Astro always aims for the stars, and its latest offering, the Astro A30, is no different. While the brand doesn’t always get there – specifically with its more budget-friendly offerings – the tactic at least gets it to the moon, and that's especially true here. 

The Astro A30 looks great and inherits some of the A40’s customizability. And, it’s a quality purchase as well, delivering in audio performance, comfort, and versatility – even if you do have to pay a slightly hefty price to get it. However, it’s not devoid of shortcomings, although some of those can be remedied by mere EQing, and despite having all the right elements, it doesn’t do enough to really stand out.

Astro A30 on a lavender desk mat

(Image credit: Future / Michelle Rae Uy)

Still, it's great where it matters. It's also among the latest models to join this new breed of gaming headsets that tries to do it all, which I'm absolutely here for, especially since it also means that it could potentially save users money (and perhaps even lower their carbon footprint).

Is the Astro A30 going to win the race to the stars? Probably not, but it’s still a stellar choice and one of the best wireless gaming headsets right now.

Astro A30: Price and availability

  • How much does it cost? $229.99 / £229.99 / $429.95
  • When is it available? Available now
  • Where can you get it? Available in the US, the UK, and Australia
Astro A30: SPECS

Interface: 2.4GHz transmitter, Bluetooth, 3.5 mm aux cable
Platforms: PS5, PC/Mac, Xbox Series X|S
Mic: Removable boom mic, Built-in mic
Surround sound: 3D audio
Weight: 326g

I wish the Astro A30 wasn’t so steeply-priced. At $229.99 / £229.99 / $429.95, it is a hefty purchase for most people, particularly because we’re in the middle of high inflation. That isn’t to say it isn’t worth it because you are getting a versatile pair here that can be used for PC and console gaming, and can moonlight as headphones. 

But, there are other gaming headsets with very similar features and capabilities at a more affordable asking price. The SteelSeries Arctis Nova 7 Wireless is a terrific example. For just $179 / £174 (about AU$310), it also delivers slightly better sound quality and promises a longer battery life.

If you have cash to spare, however, and are a fan of Astro headsets, like the legendary Astro A50, you might prefer the Astro A30. It’s also a good one to add to your collection if you’ve got one going.

  • Value: 3.5 / 5

Astro A30 on a lavender desk mat

(Image credit: Future / Michelle Rae Uy)

Astro A30: Design

  • Comfortable and customizable but some clamping force
  • Plastic yoke is easily scratched
  • Mobile app support

Personally, I adore the Astro A30’s look and design. I appreciate the uniqueness of its rounded square ear cups since many of the newer releases from Astro’s rivals have gone with an oval design. Plus both its speaker tags and ear cups are magnetically attached so you can swap yours out to match whatever aesthetic you’re currently into.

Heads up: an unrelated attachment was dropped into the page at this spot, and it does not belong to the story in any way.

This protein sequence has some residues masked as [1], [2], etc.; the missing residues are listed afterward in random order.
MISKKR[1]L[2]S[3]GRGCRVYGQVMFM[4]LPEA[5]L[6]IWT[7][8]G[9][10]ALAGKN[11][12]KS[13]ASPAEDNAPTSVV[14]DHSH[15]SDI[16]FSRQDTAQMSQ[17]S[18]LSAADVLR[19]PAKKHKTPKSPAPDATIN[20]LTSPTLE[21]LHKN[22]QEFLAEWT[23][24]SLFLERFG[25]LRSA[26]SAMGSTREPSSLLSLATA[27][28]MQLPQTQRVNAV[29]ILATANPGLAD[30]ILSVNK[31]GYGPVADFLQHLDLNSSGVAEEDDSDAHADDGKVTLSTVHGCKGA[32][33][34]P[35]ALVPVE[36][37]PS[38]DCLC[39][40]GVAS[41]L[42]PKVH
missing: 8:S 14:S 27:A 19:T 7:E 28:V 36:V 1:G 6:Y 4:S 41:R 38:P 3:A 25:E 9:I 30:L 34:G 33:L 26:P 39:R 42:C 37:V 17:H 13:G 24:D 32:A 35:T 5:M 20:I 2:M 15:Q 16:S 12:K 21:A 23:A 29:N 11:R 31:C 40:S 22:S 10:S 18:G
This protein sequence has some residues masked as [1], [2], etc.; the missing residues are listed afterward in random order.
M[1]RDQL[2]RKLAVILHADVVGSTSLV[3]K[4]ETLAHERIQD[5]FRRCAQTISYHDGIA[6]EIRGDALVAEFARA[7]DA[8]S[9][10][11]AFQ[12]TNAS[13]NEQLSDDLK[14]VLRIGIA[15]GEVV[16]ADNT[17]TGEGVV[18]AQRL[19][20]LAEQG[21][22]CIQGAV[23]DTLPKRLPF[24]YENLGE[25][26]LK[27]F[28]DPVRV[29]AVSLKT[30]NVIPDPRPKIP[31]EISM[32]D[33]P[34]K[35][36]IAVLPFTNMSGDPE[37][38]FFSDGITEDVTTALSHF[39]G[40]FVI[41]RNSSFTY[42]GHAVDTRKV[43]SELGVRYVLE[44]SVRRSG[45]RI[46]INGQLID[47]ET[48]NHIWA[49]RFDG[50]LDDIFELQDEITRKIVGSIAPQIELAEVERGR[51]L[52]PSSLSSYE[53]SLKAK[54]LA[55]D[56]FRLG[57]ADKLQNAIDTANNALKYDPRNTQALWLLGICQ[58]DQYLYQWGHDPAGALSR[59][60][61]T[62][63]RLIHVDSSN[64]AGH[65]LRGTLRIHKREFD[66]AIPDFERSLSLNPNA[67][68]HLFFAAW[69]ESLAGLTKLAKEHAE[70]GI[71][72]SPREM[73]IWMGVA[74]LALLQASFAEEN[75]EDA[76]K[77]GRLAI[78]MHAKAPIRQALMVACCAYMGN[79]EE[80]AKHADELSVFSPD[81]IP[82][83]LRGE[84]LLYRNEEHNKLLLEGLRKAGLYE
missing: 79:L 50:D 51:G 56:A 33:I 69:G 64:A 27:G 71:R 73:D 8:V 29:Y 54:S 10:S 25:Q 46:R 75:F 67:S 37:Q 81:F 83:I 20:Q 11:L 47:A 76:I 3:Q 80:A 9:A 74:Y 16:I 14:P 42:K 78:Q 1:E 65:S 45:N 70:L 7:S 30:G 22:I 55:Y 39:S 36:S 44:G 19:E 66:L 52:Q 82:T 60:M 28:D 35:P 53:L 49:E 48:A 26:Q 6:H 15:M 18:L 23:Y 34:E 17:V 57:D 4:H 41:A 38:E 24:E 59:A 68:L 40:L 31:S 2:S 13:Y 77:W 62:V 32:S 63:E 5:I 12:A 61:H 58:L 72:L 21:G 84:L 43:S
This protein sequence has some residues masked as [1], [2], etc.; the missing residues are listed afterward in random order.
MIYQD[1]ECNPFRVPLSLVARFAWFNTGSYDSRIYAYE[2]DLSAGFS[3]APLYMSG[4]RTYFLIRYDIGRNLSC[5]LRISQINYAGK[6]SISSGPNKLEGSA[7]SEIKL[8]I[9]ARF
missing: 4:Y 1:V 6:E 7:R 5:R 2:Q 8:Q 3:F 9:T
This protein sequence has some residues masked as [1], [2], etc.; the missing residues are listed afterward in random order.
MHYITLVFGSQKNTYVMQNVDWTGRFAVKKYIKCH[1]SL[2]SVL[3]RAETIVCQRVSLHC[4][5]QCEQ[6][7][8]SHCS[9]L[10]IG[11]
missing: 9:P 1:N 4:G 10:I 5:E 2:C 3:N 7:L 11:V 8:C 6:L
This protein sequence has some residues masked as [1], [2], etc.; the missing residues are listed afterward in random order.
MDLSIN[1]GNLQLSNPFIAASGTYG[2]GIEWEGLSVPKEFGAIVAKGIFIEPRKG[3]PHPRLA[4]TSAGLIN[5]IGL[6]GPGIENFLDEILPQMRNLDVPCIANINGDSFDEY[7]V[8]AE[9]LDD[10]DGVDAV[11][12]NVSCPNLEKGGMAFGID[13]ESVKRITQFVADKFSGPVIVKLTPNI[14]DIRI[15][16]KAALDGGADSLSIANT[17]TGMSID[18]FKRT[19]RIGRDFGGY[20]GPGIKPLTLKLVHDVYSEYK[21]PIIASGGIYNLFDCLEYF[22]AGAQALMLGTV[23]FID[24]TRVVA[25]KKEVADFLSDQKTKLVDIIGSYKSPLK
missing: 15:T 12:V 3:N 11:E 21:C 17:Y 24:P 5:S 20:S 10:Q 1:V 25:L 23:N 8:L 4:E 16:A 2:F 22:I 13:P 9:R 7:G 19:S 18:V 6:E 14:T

Astro A30 on a lavender desk mat

(Image credit: Future / Michelle Rae Uy)

There are things that I wish were better, however. The plastic yoke that attaches the ear cup to the band is easily scratched – so much so, I’ve had to gently remove shaved bits of it whenever I accidentally scrape it against something. And, I tend to be a little OCD about my gear so I’m usually very careful and take good care of them.

On top of that, the Astro A30 has a bit more clamping force than most of the gaming headsets I’ve tested in recent months. Coming from someone with a regular-sized head, that’s saying something. To offset that, I put the headset over my cats’ food bin and kept it there for 24 hours. That seemed to fix the issue.

Astro A30 on a lavender desk mat

(Image credit: Future / Michelle Rae Uy)

I don’t think either of those things is a massive deal-breaker. Besides, the Astro A30 has a slew of excellent design features that more than make up for those. The memory foam ear cups, for one, are plush, comfortable, and soft to the touch. The physical controls are intuitive and easy to remember. And, the overall fit is great, so as long as you break it in a little, it should stay comfortable for hours.

Astro A30 on a lavender desk mat

(Image credit: Future / Michelle Rae Uy)

Another fantastic feature worth highlighting is the mobile app support. The Astro A30, as I’ve mentioned, isn’t just for PC and console gaming. It moonlights as a great pair of headphones as well, one you can use with your phone, wearables, and tablets to consume other forms of entertainment via Bluetooth. With your phone, you can download the Logitech G mobile app and manage your audio mix, check on battery life, and most importantly, personalize the audio with its five-band EQ.